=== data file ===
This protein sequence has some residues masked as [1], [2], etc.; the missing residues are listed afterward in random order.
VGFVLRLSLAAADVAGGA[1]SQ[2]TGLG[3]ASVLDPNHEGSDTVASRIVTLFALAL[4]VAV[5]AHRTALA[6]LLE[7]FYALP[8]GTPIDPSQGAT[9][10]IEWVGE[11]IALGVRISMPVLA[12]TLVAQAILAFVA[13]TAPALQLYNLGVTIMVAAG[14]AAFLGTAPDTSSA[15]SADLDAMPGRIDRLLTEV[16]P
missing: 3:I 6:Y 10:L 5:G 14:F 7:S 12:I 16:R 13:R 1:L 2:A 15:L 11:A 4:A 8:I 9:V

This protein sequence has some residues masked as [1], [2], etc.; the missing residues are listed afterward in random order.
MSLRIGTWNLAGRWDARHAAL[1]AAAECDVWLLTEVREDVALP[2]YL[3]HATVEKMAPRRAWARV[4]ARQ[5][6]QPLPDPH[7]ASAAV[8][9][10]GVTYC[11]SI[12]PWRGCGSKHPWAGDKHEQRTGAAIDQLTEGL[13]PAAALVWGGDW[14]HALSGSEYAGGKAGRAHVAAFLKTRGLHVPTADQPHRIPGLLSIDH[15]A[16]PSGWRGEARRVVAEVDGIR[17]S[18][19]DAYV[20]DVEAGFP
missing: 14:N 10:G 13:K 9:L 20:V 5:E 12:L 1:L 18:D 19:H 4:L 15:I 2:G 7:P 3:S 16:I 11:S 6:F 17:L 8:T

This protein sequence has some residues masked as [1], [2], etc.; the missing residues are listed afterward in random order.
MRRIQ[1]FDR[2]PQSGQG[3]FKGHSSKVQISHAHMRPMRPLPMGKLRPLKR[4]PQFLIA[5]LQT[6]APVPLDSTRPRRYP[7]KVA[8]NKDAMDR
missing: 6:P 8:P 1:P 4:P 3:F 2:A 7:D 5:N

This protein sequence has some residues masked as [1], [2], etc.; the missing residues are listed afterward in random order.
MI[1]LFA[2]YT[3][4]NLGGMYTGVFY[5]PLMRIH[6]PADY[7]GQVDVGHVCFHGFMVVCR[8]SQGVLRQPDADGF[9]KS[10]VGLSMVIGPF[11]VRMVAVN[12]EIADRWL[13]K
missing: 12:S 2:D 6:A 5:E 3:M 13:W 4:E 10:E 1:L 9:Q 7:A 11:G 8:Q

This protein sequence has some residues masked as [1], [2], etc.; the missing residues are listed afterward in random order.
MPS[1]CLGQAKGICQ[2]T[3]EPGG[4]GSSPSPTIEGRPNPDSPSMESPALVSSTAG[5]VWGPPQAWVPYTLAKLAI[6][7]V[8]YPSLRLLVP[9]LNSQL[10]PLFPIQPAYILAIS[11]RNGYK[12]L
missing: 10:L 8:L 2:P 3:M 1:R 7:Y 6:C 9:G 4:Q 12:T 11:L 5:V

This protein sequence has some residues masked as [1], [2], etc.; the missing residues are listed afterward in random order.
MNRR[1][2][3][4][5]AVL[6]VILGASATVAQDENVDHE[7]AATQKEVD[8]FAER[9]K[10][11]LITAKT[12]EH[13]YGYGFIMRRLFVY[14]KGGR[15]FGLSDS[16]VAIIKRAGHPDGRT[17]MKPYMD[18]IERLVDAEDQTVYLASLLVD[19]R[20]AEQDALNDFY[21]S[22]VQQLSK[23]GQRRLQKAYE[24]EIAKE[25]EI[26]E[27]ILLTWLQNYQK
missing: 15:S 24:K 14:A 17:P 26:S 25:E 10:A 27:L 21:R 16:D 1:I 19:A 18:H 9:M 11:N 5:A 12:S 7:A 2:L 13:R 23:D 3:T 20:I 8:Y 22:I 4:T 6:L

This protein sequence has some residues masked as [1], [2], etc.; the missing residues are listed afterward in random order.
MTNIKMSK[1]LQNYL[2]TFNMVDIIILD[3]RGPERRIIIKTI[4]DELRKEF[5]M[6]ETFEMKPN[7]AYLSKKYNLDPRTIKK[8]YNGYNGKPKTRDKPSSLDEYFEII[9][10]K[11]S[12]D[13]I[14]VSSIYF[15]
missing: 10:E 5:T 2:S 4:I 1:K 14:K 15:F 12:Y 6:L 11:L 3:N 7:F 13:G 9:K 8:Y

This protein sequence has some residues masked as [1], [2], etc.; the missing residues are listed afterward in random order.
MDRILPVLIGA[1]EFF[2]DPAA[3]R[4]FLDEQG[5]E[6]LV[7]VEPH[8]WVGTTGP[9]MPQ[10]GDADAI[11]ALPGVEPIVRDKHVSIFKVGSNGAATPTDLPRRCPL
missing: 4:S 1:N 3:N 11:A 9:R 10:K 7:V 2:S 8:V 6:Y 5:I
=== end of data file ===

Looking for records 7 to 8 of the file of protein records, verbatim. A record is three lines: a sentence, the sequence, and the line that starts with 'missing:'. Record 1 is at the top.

This protein sequence has some residues masked as [1], [2], etc.; the missing residues are listed afterward in random order.
MTNIKMSK[1]LQNYL[2]TFNMVDIIILD[3]RGPERRIIIKTI[4]DELRKEF[5]M[6]ETFEMKPN[7]AYLSKKYNLDPRTIKK[8]YNGYNGKPKTRDKPSSLDEYFEII[9][10]K[11]S[12]D[13]I[14]VSSIYF[15]
missing: 10:E 5:T 2:S 4:I 1:K 14:K 15:F 12:Y 6:L 11:L 3:N 7:F 13:G 9:K 8:Y

This protein sequence has some residues masked as [1], [2], etc.; the missing residues are listed afterward in random order.
MDRILPVLIGA[1]EFF[2]DPAA[3]R[4]FLDEQG[5]E[6]LV[7]VEPH[8]WVGTTGP[9]MPQ[10]GDADAI[11]ALPGVEPIVRDKHVSIFKVGSNGAATPTDLPRRCPL
missing: 4:S 1:N 3:N 11:A 9:R 10:K 7:V 2:S 8:V 6:Y 5:I